• 5pm: . Each day we will share an Afternoon Resource recommending websites, informative articles, webinars and resources that are useful for engaging students during the school closures. 
  • 7 pm & 7:30 pm: A ‘Daily Maths Puzzle’ to develop flexibility in mathematics. The Licence plate game: There are plates each day for North and South  

Maths in the Media


Maths in the Media
The Mary Mulvihill Award was won by maths student James Hayes from NUI Galway. It is the first time a student from a college outside of Dublin has won the €2000 top prize.
The science media competition is for third level students and commemorates the legacy of science journalist and author Mary Mulvihill. James’s entry entitled “Cabra Scientific Banksy: The Story of William Rowan Hamilton and Quaternions” is a biographical essay about Irish mathematician Hamilton’s discovery of quaternions, on the banks of the Royal Canal in Dublin on October 16, 1843. Hayes focuses on the “flash of genius” that resulted in Hamilton becoming a graffiti artist akin to Banksy and carving the all-important equation onto the stones of Broombridge. Quaternions now play a fundamental role in space navigation, special effects in movies, computer games and animation, physics, engineering and many other areas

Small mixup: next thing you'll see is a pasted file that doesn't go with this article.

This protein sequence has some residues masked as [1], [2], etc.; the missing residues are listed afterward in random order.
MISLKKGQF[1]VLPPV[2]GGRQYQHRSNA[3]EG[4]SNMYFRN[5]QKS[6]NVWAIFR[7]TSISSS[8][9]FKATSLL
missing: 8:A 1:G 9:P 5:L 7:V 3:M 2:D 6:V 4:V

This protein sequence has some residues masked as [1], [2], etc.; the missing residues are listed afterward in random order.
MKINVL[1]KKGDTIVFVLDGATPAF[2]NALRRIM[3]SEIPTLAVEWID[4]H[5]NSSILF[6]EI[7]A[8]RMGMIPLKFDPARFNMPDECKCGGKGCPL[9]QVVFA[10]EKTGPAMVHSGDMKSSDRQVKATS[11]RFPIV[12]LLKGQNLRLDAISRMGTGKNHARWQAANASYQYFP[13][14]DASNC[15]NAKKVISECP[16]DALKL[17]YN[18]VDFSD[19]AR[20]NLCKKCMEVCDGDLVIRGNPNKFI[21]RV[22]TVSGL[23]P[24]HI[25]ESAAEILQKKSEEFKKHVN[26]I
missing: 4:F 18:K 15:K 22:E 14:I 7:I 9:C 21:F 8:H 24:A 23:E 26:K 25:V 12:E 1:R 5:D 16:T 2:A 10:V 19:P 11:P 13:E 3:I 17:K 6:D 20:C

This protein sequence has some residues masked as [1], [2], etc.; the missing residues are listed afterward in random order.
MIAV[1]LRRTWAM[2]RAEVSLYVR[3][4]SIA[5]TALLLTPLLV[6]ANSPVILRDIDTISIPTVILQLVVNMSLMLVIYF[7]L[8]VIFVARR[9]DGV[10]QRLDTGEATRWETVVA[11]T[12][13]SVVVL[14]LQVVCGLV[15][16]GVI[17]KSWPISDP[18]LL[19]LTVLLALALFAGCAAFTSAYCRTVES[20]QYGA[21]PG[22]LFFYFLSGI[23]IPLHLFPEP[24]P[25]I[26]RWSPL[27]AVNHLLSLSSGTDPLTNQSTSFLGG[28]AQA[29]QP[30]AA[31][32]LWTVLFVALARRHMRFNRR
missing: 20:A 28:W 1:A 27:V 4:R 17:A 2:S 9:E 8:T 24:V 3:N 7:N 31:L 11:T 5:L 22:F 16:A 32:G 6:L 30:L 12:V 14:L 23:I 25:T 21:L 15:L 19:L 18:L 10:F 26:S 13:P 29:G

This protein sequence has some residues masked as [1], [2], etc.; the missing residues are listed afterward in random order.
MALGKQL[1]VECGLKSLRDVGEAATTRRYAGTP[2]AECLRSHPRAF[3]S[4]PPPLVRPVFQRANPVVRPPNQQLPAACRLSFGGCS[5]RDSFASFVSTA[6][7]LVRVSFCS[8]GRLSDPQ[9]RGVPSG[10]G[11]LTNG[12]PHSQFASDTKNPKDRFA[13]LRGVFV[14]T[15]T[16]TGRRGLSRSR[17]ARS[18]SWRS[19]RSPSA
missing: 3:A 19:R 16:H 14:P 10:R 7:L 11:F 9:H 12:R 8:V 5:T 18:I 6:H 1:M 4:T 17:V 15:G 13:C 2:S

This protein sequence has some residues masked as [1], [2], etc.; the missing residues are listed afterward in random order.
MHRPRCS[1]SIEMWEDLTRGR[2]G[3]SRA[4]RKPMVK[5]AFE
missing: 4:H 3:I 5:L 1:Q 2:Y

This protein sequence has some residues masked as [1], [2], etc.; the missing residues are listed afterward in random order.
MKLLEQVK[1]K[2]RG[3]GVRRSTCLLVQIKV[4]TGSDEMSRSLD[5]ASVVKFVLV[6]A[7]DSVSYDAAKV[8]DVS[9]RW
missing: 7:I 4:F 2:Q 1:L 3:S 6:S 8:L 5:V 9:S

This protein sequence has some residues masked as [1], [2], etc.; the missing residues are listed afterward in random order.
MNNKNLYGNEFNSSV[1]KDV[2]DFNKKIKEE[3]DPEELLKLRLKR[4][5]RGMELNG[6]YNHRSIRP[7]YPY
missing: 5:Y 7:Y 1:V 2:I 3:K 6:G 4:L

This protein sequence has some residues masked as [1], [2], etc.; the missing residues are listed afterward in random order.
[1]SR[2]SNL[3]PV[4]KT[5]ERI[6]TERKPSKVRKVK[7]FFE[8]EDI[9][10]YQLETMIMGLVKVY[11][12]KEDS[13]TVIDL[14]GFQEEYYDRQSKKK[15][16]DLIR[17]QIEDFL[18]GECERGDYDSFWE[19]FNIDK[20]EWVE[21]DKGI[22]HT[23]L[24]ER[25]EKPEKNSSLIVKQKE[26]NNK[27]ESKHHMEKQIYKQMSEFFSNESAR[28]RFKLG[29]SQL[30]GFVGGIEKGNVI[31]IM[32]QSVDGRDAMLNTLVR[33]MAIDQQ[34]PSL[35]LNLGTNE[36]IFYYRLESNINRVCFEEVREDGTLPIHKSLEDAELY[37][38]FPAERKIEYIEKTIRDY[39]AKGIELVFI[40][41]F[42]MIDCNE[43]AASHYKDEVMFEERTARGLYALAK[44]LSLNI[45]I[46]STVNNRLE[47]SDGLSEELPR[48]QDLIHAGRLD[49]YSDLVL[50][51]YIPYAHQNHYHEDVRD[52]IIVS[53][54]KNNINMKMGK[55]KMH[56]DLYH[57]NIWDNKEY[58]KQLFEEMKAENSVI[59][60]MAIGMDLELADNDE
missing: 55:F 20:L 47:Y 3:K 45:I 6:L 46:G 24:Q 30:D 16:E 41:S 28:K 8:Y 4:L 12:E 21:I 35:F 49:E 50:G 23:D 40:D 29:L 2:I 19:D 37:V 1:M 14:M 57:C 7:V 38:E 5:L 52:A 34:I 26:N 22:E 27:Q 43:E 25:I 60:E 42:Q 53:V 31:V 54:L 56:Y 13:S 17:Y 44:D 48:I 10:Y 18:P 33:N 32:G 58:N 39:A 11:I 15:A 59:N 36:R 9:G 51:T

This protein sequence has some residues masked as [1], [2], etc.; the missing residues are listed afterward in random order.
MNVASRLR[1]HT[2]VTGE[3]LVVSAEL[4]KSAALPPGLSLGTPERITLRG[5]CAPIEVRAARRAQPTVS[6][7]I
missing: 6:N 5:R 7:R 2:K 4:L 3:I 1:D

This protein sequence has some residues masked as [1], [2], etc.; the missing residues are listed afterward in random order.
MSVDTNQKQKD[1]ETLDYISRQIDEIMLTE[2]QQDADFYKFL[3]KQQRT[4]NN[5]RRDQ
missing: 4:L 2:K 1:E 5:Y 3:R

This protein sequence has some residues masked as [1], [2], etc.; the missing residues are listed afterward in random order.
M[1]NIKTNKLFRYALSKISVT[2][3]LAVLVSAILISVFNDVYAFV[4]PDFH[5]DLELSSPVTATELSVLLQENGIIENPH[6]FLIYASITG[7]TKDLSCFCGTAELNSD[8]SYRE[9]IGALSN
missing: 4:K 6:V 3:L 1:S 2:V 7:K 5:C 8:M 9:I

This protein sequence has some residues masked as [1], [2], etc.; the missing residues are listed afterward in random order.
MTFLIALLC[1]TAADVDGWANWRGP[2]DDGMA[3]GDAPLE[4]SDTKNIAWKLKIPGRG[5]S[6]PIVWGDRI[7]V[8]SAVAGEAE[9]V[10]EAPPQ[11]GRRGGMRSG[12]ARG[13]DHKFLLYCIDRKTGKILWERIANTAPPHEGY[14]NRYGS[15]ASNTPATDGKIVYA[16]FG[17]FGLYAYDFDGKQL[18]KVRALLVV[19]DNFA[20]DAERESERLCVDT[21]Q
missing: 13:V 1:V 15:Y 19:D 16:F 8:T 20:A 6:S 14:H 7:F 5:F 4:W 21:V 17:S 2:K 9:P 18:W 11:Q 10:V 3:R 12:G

James Hayes, NUIG is the youngest ever winner of the Mary Mulvihill Award (photo credit:

John Hayes, Hamilton Essay: